Customer Data Protection In The Online Casino Industry

Protection of users’ information is one of the most complex areas that any gambling provider should address. This data is rather sensitive and a security breach may lead to serious consequences from losing loyal players to lawsuits and a drop in a share price. Here are only a few examples: AOL made 20 million search requests public by mistake, while Sony PlayStation lost 77 million records after a hack. They estimated the breach cost over $170 million.

But what data protection means for us, regular players? Which information we should never reveal and how the government protects us? Today we want to tell you more about the NZ legislation in gambling, as well as your rights as a user. We are sure that this data will be extremely useful and may potentially save your information and money.

Current Legislation

New Zealand gambling providers and venues are regulated by the Department of Internal Affairs and the 2003 Gambling Act. According to them, online gambling is prohibited and the only exceptions are Race Board, Lotteries Commission, and sales promotion. In 2004 the Gambling Commission was formed and since then it monitors New Zealand gambling, deals with complaints and ensures that personal information is safe. And if you don’t believe the officials, turn to trusted internet sources in the iGaming industry like Casino HEX, which contains all information on reputable providers and games.

Privacy Policy: Definition

The most important feature of an online casino in terms of data protection is the privacy policy, which explains how the provider will deal with the collected information. Read it attentively because this document discloses how the company uses account details and what it will do in case of hacks. Personal data, the basic set of details, usually includes your name, address, date of birth, phone number, email, as well as records of transactions. The privacy policy explains why each set of information is collected, how it is stored, and whether it’s shared with third parties.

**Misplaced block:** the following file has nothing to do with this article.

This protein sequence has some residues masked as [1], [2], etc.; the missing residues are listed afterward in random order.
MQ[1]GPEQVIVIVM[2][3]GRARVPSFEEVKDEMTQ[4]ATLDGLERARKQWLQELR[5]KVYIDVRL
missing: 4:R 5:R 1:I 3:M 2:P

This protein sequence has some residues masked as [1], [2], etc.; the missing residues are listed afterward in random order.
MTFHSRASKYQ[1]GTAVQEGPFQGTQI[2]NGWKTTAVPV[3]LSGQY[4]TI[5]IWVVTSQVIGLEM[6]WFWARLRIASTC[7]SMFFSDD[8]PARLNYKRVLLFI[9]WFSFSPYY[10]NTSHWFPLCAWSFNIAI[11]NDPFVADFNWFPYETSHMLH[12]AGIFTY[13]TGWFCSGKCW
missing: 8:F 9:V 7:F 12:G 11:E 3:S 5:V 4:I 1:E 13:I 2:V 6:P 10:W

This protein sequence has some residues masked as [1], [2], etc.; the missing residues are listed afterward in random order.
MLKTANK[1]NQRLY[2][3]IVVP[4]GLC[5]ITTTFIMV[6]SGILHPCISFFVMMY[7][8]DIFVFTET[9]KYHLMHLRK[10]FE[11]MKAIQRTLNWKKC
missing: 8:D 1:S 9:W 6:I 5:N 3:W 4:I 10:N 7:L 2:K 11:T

The three pillars of customer data protection are the privacy policy, the General Data Protection Regulation (GDPR), and the Data Protection Act. Due to them, online operators are obliged to inform users how personal information is stored, shared, and protected.

Your Privacy Policy Rights

One may think that privacy policy doesn’t grant players with any rights and simply informs on data collection and processing. However, based on the Data Protection Act, players have a wide range of rights (including a right to opt for the deletion of any data). Here are some of them:

  1. Access right

Any time when staying at a casino, players have a right to request a report on data that was collected by the operator. This option may be available either from the personal account or by a request to managers.

  1. Rectification right

In case the player’s personal details have changed, the casino must change or delete the existing ones. Keep in mind that some operators require verification before updating the details.

  1. Right to erasure

All users have a right to ask the gambling site to delete all information that they have collected. However, the casino may agree to do so only if the data is not necessary or if a player doesn’t consent to the policy.

  1. Data restriction right

Another important right to be familiar with is the right to restrict personal data. It means that the casino can collect your personal data without processing it.

  1. Data portability right

All players must be able to receive information in a readable format. It should go as a separate ‘download my data’ button in a personal account or settings.

When Gambling Take Data Protection Seriously

Most gamblers don’t pay much attention to data protection and rarely read the privacy policy when joining an online casino. They are more interested in a welcome package or new games than in understanding the rights granted by the Data Protection Act and GDPR. But remember that the Internet remains quite an unstable place and even the most secure systems and platforms may be hacked or unintentionally disclose data.

So the first and the most important thing you should do is to get familiar with the privacy policy of a chosen operator and to learn your rights before entrusting anyone with sensitive data.